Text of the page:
There are several subthemes in “The Rime of the Ancient Mariner,” relating to Christianity and the supernatural, and two primary themes. The first primary theme concerns the potential consequences of a single unthinking act. When the mariner shoots an albatross, he does it casually and without animosity. Yet this impulsive, destructive act is his undoing. Similar to other Romantics, Coleridge believed that the seeds of destruction and creation are contained each within the other. One cannot create something without destroying something else. Likewise, destruction leads to the creation of something new. The loss of the mariner’s ship, shipmates, and his own former self ultimately leads to the regeneration of the mariner.
This process of destruction and regeneration introduces the poem’s second main theme. The mariner gradually comes to realize the enormous consequences of his casual act, even as he struggles to accept responsibility for it. To do this he must comprehend that all things in nature are of equal value. Everything, as a part of nature, has its own beauty and is to be cherished for its own sake.
This realization is suddenly apparent when the mariner spontaneously appreciates the beauty of the sea snakes; his heart fills with love for them, and he can bless them “unaware.” The moral of the tale is manifest in the ancient mariner’s final words to the wedding guest: “He prayeth best, who loveth best/ All things both great and small;/ For the dear God who loveth us,/ He made and loveth all.”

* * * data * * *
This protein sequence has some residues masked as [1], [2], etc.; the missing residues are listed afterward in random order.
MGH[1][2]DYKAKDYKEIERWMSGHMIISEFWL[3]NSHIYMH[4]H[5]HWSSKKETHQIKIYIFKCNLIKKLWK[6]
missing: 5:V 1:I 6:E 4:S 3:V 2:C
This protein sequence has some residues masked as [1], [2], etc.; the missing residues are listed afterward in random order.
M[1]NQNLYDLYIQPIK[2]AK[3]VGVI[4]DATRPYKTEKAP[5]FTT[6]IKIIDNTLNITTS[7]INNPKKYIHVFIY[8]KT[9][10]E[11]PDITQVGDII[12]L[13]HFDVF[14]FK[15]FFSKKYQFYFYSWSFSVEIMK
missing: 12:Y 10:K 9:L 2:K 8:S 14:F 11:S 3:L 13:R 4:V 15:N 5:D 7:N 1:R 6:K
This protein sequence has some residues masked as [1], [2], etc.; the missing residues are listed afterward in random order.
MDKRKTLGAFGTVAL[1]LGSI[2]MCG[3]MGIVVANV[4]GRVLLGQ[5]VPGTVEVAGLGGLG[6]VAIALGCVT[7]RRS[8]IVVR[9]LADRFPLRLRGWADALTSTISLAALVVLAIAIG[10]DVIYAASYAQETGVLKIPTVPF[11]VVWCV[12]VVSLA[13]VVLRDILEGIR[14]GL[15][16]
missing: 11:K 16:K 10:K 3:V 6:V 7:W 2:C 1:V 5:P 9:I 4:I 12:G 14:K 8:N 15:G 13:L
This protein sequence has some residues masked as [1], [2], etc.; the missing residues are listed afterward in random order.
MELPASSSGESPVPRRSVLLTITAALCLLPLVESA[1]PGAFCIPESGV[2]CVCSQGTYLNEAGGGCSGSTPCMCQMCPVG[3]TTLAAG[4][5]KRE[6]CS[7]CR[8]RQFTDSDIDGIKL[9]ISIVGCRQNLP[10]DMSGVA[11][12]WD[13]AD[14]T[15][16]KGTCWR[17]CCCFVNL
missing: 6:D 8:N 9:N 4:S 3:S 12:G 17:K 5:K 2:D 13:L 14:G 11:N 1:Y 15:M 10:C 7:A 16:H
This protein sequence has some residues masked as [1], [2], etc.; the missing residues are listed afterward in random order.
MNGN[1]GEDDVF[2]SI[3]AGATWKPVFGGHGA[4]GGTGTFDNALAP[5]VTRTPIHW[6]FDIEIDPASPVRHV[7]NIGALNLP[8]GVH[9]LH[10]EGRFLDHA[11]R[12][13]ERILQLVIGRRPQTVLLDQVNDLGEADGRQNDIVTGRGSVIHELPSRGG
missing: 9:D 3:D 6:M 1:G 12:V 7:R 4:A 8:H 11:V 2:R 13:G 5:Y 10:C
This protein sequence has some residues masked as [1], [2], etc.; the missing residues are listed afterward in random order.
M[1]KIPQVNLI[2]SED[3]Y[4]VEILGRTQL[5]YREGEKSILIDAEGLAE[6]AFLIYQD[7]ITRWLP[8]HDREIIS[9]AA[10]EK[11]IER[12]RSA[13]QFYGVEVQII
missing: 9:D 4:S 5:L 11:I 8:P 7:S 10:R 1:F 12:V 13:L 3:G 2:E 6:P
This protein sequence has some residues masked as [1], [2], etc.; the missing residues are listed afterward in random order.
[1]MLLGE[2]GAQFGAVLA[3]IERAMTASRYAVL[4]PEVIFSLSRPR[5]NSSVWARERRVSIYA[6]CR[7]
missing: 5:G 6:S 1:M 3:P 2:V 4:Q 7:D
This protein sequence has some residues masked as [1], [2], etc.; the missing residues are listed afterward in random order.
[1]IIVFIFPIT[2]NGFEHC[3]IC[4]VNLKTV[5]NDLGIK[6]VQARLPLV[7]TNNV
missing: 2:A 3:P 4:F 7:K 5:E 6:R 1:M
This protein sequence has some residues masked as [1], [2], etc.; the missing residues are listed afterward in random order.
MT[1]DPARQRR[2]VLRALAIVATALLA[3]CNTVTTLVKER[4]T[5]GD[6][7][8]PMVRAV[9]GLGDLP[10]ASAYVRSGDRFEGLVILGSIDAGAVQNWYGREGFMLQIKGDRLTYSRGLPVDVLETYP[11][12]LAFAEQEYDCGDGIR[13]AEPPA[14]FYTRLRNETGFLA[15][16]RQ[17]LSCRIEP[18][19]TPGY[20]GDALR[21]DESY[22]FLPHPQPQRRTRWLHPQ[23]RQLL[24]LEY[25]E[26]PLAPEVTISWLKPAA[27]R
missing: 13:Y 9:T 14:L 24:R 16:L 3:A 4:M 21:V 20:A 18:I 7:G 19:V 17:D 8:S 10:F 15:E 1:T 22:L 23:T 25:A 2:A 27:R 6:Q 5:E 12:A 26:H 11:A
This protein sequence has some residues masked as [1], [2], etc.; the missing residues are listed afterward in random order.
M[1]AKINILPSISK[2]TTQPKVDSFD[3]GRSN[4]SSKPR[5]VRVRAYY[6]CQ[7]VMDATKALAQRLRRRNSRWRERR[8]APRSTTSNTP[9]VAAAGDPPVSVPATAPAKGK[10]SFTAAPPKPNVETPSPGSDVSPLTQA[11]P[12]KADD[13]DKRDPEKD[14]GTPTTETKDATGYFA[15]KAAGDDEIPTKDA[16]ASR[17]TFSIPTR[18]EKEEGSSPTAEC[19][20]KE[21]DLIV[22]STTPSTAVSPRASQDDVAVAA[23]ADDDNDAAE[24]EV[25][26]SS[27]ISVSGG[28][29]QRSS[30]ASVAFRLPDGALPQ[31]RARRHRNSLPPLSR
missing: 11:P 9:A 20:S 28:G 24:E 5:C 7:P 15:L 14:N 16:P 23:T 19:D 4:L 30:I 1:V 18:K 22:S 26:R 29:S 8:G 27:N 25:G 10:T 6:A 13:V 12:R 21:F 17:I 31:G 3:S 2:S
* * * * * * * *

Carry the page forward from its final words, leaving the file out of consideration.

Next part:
The major character in “The Rime of the Ancient Mariner” is the mariner who relates his chilling experiences. It is he who kills the albatross, suffers the consequences, learns from his sufferings, and earns his redemption. As part of his penance, he spends his life telling his tale to others as a warning and as instruction. At first terrifying in looks and manner, the mariner is so intense that the wedding guest is compelled to listen. As the tale unfolds, the wedding guest’s reactions to the mariner change from scorn to sympathy, and finally even to pity. The wedding guest serves as a plot device to frame and advance the story, but he also undergoes a transformation of his own. Startled by the mariner who accosts him, the wedding guest first appears as a devil-may-care gallant. But after he hears the mariner’s dreadful tale, he is thoughtful and subdued.
The mariner’s shipmates are innocent victims of his rash act. Like the members of the wedding party, the sailors are purposefully kept vague and undeveloped, for Coleridge’s intent is that the audience focus their full attention on the plight of the mariner.
Supernatural beings appear in the poem as symbolic or allegorical figures, representing the forces of nature, life, death, and retribution. The mariner confronts these figures and must ultimately appease them in order to obtain his salvation.